This means if you don’t thoroughly train in taijutsu you will not obtain the knowledge of the refined skill of Mutô Dori. Therefore, you must first know the purpose of the path of training. If you are unaware of this and proceed down the path of thinking that sword training is only about cutting and thrusting, then there is a danger that you will go down the path of the evil sword. The sword harnesses a pure essence that is life-giving – one who cannot live the way of the sword saint will foolishly think that the sword is only a tool for cutting. Those who do this can never achieve enlightenment.

The warrior’s heart is ruled by preparedness, and nature’s heart, or god’s heart, is fundamental. The heart also governs the warrior’s physical kamae. Therefore if there is no unity in spirit and body, you will never understand the reason for being a martial artist. You will leave no vulnerability or opening (suki) if you remain consistently prepared.(…)
Many people do not fully understand Mutô Dori, and believe it is simply the knowledge of defending against a sword attack, but I would urge you to understand that it is the mind and skill of disarming the opponent, whether they wield a yari, naginata, bô, shuriken, or gun.

You must understand the mind of “ten thousand changes, no surprises” (Banpen Fûgyô), and attain the knowledge of Mutô Dori in response to infinite variations.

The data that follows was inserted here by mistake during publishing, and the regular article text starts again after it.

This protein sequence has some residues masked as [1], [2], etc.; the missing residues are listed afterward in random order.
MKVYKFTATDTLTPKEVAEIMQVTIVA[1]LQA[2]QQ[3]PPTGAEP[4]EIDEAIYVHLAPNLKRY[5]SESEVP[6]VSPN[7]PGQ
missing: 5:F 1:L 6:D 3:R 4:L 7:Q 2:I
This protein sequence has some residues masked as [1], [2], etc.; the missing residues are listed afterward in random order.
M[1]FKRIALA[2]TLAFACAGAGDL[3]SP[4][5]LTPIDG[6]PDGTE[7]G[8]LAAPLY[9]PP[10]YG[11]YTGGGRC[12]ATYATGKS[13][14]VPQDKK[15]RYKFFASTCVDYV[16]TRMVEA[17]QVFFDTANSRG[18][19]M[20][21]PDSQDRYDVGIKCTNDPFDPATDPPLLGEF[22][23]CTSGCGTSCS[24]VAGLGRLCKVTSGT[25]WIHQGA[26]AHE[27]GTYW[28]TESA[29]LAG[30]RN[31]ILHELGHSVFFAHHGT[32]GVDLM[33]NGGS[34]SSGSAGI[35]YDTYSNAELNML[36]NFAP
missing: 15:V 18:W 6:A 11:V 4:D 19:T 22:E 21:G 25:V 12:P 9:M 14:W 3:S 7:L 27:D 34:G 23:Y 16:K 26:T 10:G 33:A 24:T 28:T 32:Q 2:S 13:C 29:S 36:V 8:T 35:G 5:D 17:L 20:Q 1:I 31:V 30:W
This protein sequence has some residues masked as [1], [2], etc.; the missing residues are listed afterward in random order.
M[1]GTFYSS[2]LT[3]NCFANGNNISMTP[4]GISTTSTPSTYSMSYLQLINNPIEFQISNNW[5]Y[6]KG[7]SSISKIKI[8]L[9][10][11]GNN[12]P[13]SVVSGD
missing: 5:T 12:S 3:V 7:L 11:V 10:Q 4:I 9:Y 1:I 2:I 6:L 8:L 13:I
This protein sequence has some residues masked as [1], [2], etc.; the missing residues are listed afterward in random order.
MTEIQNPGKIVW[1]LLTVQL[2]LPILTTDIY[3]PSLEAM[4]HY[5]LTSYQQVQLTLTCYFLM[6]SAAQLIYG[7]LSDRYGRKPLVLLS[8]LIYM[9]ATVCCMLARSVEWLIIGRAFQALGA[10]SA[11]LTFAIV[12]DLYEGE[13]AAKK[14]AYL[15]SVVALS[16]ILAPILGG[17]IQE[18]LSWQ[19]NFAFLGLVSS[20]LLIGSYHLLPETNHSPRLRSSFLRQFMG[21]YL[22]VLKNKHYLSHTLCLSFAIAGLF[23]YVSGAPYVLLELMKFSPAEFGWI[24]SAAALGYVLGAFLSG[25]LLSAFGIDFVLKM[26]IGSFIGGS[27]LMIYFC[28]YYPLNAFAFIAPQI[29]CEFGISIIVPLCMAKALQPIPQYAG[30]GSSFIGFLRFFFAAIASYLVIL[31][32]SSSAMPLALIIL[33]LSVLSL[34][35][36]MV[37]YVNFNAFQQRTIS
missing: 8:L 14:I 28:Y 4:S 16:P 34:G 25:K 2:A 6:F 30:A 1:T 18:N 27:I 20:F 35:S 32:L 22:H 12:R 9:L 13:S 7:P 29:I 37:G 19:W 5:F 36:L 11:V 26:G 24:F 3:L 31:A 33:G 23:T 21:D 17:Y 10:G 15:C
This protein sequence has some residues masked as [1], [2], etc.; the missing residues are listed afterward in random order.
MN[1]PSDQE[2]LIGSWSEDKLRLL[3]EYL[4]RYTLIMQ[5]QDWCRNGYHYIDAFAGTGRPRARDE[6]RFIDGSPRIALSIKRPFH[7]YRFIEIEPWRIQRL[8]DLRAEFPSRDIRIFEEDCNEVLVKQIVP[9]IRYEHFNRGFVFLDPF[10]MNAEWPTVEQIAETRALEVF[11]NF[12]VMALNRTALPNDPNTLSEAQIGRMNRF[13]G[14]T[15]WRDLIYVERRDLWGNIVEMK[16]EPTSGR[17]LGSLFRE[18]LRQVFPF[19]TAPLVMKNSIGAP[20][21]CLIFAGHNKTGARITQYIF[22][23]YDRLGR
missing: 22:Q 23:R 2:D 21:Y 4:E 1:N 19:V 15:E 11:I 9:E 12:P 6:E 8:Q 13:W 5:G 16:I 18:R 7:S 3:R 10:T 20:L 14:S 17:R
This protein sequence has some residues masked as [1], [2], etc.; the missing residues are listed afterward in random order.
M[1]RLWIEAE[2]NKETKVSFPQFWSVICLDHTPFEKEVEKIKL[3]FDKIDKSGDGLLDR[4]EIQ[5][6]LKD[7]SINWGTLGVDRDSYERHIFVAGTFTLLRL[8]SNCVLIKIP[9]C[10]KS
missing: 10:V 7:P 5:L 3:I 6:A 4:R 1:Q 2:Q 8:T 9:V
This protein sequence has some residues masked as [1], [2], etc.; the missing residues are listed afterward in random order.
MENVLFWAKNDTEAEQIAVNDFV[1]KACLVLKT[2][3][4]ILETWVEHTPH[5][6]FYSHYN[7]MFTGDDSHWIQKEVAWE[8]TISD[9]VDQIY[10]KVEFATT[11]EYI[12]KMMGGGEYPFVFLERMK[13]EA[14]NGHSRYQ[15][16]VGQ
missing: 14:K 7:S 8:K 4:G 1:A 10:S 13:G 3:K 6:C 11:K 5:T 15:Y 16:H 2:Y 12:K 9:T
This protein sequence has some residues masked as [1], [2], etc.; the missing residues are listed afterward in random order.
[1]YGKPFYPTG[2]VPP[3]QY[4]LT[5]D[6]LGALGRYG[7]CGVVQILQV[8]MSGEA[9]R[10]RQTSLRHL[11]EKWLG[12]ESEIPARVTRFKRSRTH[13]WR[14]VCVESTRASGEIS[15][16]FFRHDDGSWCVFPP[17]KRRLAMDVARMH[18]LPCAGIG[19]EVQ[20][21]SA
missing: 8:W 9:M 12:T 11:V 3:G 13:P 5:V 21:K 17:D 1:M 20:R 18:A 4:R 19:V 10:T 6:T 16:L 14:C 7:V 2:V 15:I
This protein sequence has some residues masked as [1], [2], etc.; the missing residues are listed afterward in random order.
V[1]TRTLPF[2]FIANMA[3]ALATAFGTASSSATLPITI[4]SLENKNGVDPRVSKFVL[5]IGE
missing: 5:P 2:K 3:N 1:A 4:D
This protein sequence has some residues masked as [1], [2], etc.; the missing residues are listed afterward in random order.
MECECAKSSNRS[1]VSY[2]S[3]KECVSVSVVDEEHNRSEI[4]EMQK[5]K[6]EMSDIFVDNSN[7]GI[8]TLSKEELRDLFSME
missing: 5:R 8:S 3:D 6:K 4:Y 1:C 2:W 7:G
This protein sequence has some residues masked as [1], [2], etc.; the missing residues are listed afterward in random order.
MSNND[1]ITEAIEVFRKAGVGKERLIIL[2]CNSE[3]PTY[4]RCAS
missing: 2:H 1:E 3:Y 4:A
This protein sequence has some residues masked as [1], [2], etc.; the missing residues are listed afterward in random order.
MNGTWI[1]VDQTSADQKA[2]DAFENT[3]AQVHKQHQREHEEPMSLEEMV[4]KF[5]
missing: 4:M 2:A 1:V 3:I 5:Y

Attaining knowledge of real Mutô Dori means you will earn the protection of the gods.”

I hope that this text clarifies definitely the previous entry of this blog.

The text above is taken word for word from Hatsumi Sensei’s book “Japanese sword fighting”, pages 64 and 65 (published 2005 by Kodansha).
We will cover this aspect of the Chinese Ken and Mutô dori Hiden during the next Yûro Shi Tennô Taikai in Paris. The taikai will be held as usual in Vincennes (Paris) from Friday 12th to Sunday 14th of July. If you feel like joining us, please register here

Mutô Dori is Butô Dori

The last Japan trip during the Sakura season was full of  insights, and I did my best to share them with my buyu in India, France, and Hungary.

Teaching after being taught is always a challenge as we never feel confident after a Japan trip. Will it be good enough? Will the explanations make sense? Did  we really understand what sensei meant? But as always in the Bujinkan, I used the 忍法一環 ninpô Ikkan, the  “keep going” attitude and  I did my best.


In India where I stayed two weeks, I had time to settle down and to “polish ” the feelings stolen in Japan. The group in Bangalore being a mix of beginners and Shidôshi we began with the sanshin no kata that we rapidly adapted to the tsurugi. Shiva and his team had done a nice job by making available enough wooden tsurugi for eveyone. India is incredible* and the buyu here know how to do things correctly.


In France, as the group had been training extensively with Hughes on the tsurugi we spent a more time putting more taijutsu into the sword techniques because taijutsu is the real teaching of this year and we began to okay with the conceit of Mutô Dori . But I come to that later in the text.


Then in Budapest, we did something so different that in fact my whole taijutsu with the tsurugi improved a lot. When this seminar in Budapest was planned by Balazs, he made a funny request: “Arnaud do you think it is possible to cover the concepts that sensei had been doing for the last twenty years during a weekend seminar? “. “Sure” I said and it was the deal…